Nicolle Wallace on the importance of truth in the era of Trump
“When the spin crosses the border into a lie, my ears perk up and I want to stand on a table and scream, ‘Liar liar, pants on fire.’”
Nicolle Wallace isn’t afraid to set the record straight. The MSNBC journalist and host of the wildly popular show “Deadline: White House,” which has beaten FOX News for five months in a row and CNN for the last 19 months in the 4pm time slot, is known as a fierce critic of the Trump administration and has gained notoriety for her ability to, in some cases, fact-check their inaccurate talking points in real time.
Having served as White House Communications Director under George W. Bush, Wallace has a deep understanding of how politicians can spin webs of deception. This week, Wallace’s show will be going into its third year on-air. We caught up with her to talk about the importance of truth in the era of Trump.
You are known to be a thorough, real-time fact-checker and have really held this administration’s feet to the fire with the falsehoods they’ve tried to get past the general public. What is the importance of truth in your eyes in our current political landscape?
Nicolle Wallace: I come at everything from the perspective of having been covered. I think justifiably an American president is scrutinized for every word they say, every word they put out on a piece of paper. Every translated word they put out during a foreign trip is scrutinized to excruciating detail. I was covered that way by a very skeptical domestic and foreign press when I worked for George W. Bush. It was a very difficult and polarizing time in this country’s modern history. Having been covered that way, I know what the standards are. I know the difference between a favorable spin or a favorable presentation of facts and a lie. This White House counts on the press’ commitment in calling a lie a lie and giving them a more expansive interpretation, perhaps, of spin. But it’s almost like I have a hunting dog’s sense of hearing. You hear that high-pitched whistle that nobody hears. When the spin crosses the border into a lie, my ears perk up and I want to stand on a table and scream, “Liar liar, pants on fire.”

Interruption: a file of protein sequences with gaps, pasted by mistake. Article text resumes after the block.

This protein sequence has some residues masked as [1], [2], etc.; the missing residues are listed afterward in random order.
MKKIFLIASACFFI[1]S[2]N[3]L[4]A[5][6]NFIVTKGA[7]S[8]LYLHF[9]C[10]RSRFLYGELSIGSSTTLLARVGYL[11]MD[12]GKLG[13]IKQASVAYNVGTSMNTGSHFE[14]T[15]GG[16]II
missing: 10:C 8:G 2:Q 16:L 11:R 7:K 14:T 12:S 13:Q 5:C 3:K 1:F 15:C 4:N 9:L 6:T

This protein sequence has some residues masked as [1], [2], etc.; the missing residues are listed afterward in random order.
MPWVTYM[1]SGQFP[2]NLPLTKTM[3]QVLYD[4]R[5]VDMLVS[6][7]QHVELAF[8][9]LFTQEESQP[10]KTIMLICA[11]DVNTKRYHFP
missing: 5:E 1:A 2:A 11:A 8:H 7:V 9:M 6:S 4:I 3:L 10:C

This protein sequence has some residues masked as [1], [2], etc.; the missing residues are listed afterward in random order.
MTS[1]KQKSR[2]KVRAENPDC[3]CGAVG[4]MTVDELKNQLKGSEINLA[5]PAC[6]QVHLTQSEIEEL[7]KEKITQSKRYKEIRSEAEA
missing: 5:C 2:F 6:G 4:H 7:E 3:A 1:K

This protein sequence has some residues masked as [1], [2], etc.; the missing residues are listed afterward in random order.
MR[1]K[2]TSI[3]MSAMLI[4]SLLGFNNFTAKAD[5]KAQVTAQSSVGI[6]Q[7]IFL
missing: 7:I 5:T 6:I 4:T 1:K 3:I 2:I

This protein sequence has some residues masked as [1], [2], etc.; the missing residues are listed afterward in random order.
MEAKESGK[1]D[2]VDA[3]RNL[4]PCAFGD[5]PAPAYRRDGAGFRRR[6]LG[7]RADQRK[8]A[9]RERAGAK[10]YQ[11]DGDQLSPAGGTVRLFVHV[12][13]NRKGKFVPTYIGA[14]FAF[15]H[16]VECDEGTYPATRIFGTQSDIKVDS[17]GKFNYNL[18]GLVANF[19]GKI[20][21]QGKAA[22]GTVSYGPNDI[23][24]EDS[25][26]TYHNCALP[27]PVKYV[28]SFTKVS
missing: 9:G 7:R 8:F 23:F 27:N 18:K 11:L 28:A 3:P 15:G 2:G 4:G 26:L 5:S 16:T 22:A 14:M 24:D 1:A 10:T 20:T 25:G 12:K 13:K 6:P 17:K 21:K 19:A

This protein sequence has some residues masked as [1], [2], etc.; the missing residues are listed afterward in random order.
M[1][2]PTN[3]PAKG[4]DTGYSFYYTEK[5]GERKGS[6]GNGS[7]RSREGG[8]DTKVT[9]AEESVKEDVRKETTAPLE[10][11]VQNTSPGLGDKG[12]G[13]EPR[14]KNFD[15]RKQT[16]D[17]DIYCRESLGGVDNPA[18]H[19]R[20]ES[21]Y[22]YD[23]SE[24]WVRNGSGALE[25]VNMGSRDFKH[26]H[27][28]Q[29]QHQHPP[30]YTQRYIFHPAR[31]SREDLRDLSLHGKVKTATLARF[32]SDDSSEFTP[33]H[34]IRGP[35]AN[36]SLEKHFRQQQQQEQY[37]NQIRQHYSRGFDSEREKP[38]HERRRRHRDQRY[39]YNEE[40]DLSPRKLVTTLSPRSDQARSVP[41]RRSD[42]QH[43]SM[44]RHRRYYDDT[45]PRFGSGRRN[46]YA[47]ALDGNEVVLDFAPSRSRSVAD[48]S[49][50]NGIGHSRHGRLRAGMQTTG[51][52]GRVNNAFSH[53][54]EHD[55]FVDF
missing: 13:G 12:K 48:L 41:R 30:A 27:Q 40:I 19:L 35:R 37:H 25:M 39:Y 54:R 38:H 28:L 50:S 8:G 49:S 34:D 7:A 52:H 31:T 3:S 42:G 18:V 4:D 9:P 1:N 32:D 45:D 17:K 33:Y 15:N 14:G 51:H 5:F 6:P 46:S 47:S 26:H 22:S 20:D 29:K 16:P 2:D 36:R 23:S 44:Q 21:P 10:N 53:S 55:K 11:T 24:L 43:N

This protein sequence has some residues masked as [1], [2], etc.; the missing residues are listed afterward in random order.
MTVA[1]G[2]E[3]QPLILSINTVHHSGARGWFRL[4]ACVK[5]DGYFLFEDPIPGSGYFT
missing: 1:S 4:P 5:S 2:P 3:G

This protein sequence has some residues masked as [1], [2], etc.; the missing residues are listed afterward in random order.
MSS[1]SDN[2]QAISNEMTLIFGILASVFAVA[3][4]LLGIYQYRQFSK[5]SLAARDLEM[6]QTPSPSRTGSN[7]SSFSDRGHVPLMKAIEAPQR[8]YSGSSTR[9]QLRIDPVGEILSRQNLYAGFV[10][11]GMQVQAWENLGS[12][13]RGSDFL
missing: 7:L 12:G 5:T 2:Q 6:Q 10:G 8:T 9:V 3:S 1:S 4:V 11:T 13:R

Is there a correct way to combat the lies that this administration tells in order to sway the public?
Nicolle Wallace: You don’t look at the destination, you have to look at the journey. I don’t know that it can be beaten. That’s out of my hands. We live in the moment. Our show is made up of moments, which make up segments, which make up hours. We just tackle it kind of the way that you raise a kid [laughs]. We have a 7-year-old. You don’t worry about how many years until he can drive, you’re just trying to get him through first grade! I really have been, and more lately, I sort of have been drawing the tie between how I parent and how I cover politics. You stay in the moment, you call out what you see, and you try to keep up with the pace of their lies, which is extraordinary. Everyone who covers them owes a real debt of gratitude to the actual fact checkers. People like Daniel Dale...people in the print newspapers who really dive into the policy lies and the distortions. Anyone who covers him everyday has now seen enough to call out mistruths. What’s amazing is how decentralized it’s becoming. It used to feel like the lies came from the white house and the cabinet fell into line. It would appear that with the Mueller Report, that the deception campaign is being run out of the DOJ. When William Barr strained credulity last week and described the Mueller report inaccurately, luckily for me I had read most of the Mueller report and specifically the section that he lied about and we were able to break in and call it out in real time.
Your show “Deadline: White House,” which is going into its third year this week, is on at 4 p.m. each day. How difficult is it to investigate the breaking issues to get to the truth before each broadcast?
Nicolle Wallace: By 4 p.m. he’s usually tweeted a couple of dozen lies. There’s never a shortage of material. If anything, there’s the opposite problem. There’s usually so much by 4 p.m. I think he also inhabits a real 24-hour news cycle because he’s always watching TV, tweeting about what he’s watching on TV, and then there are some hours that it would appear that some sort of dysfunctional version of the wheels of government are grinding. We’re always in some part of the news cycle and we always try to do our best with the parts that happen within our hour.